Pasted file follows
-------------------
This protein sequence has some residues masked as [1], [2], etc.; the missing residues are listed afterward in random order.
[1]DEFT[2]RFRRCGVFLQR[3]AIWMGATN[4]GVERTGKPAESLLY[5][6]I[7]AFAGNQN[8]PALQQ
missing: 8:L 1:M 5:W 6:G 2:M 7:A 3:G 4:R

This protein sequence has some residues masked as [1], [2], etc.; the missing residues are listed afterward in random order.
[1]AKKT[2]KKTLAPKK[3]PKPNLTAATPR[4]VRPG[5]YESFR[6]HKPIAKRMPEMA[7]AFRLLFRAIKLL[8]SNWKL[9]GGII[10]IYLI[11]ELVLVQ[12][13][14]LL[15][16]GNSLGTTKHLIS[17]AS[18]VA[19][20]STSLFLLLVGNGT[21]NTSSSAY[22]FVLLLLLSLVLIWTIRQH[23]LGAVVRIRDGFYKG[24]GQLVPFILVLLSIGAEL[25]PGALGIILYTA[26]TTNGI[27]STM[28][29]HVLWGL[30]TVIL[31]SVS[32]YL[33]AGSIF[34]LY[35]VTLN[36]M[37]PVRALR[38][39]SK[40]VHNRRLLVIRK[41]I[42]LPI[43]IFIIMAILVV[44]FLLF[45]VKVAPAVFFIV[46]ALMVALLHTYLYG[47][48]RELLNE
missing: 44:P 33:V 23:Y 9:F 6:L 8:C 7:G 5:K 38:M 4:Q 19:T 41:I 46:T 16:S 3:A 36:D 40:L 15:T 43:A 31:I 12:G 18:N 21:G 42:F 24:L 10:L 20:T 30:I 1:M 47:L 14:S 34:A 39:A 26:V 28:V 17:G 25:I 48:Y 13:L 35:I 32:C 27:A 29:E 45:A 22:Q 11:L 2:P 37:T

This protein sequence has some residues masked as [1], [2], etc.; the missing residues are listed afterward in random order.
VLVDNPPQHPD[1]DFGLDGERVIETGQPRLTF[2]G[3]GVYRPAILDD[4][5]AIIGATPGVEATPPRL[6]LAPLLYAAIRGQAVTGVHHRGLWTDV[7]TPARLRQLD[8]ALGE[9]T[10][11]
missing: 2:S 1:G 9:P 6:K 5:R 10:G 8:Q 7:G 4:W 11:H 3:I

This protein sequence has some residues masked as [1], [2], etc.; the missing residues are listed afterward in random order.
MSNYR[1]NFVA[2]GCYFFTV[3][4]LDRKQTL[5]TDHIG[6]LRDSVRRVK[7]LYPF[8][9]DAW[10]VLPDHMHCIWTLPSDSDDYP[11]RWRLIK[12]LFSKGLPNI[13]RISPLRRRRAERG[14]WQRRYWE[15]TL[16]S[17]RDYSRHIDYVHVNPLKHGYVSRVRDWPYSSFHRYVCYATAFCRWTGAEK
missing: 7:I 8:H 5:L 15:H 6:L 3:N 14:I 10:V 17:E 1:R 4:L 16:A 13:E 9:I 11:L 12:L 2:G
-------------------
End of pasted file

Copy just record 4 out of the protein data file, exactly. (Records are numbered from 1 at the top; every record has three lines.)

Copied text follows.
This protein sequence has some residues masked as [1], [2], etc.; the missing residues are listed afterward in random order.
MSNYR[1]NFVA[2]GCYFFTV[3][4]LDRKQTL[5]TDHIG[6]LRDSVRRVK[7]LYPF[8][9]DAW[10]VLPDHMHCIWTLPSDSDDYP[11]RWRLIK[12]LFSKGLPNI[13]RISPLRRRRAERG[14]WQRRYWE[15]TL[16]S[17]RDYSRHIDYVHVNPLKHGYVSRVRDWPYSSFHRYVCYATAFCRWTGAEK
missing: 7:I 8:H 5:L 15:H 6:L 3:N 14:I 10:V 17:E 1:R 4:L 16:A 13:E 9:I 11:L 12:L 2:G